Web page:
Warm, comforting, and filling, few foods serve up taste like a good bowl of French onion soup. But getting the ingredients down pat in just the right way is critical to nailing the flavor. Chief among them, of course, is the onions. So how should you cut them to unlock their full flavor potential? KitchenSeer.com has researched and answered for you down below.
The layers of the cells in an onion run from the root to the stem of the bulb. Cutting with the fibers instead of against them will preserve the integrity of the onion. Doing so means they will last during the deep browning process found in french onion soup recipes.
Most home cooks likely wouldn't imagine cutting onions as a scientific process, but there's a fair amount to it. Continue reading as we delve more into why how you slice your onions does impact their taste and integrity. We will also discuss the best type of onions to use for your soup and how to best cook them.
Why the Way you Cut Onions Matters
It may not have occurred to you, but how you cut your onions matters. This fact is accurate in terms of both prep and final product. The direction in which you cut your onions helps cut back on tears and with how your onions maintain in your recipe.
Many chefs are so reluctant to get to chopping their onions, despite how they enhance a seemingly endless number of recipes. The harsh tears onions bring to our eyes make it hard to want to get chopping. But how you cut them when preparing can reduce the impact on your eyes substantially.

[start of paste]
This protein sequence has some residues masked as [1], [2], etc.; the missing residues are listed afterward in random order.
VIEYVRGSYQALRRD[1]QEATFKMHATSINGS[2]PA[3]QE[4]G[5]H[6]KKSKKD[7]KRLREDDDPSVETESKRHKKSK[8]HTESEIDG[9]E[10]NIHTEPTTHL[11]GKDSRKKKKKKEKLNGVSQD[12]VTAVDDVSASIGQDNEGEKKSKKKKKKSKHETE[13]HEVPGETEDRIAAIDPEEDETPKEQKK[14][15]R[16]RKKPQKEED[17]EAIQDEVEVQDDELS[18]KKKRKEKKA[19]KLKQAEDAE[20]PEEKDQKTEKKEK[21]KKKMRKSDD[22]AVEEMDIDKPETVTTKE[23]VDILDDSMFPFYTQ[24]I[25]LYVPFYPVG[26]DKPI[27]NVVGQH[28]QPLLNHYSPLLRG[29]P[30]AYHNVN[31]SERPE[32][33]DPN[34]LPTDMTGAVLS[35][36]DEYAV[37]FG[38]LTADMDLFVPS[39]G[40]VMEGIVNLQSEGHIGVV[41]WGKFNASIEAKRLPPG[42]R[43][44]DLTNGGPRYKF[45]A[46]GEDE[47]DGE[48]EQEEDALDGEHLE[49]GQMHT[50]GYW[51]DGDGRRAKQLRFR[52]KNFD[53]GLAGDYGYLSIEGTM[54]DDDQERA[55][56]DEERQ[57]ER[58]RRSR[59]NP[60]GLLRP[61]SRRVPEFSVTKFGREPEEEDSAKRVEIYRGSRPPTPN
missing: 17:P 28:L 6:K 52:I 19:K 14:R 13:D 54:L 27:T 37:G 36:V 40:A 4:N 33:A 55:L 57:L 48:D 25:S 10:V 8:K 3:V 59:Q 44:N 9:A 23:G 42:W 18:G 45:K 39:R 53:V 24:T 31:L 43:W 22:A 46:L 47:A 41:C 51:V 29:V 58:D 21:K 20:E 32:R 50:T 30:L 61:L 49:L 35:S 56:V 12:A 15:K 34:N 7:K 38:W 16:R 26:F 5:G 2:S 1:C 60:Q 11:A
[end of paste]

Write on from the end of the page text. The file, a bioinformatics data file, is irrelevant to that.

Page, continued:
Onion Cutting Methods
There are two main ways to cut an onion: Pole to pole and across the equator. Pole to pole cutting cuts the onion stem to root. Cutting across the equator, meanwhile, is a horizontal cut that most cooks utilize. As it turns out, pole-to-pole cutting drastically reduces the potency of cut onion.
As a natural defense mechanism, the cells of an onion contain sulfur and other enzymes working in tandem. When they combine, they make the sulfurous compounds that release upon damage to the onion's membrane and lead to frequent tears in the kitchen.
The cells of onions are longer pole to pole than in a perpendicular direction. That means if you cut pole to pole, you're rupturing fewer cell walls in the onion and releasing less sulfurous compounds into the air and your eyes. This practice won't eliminate tears, but it will reduce the intensity of your struggle in the name of delicious ingredients.
Cutting your onions one of these two ways will significantly impact their usefulness in various recipes. Of course, including delicious french onion soup.
Which Way Do you Cut Onions for French Onion Soup?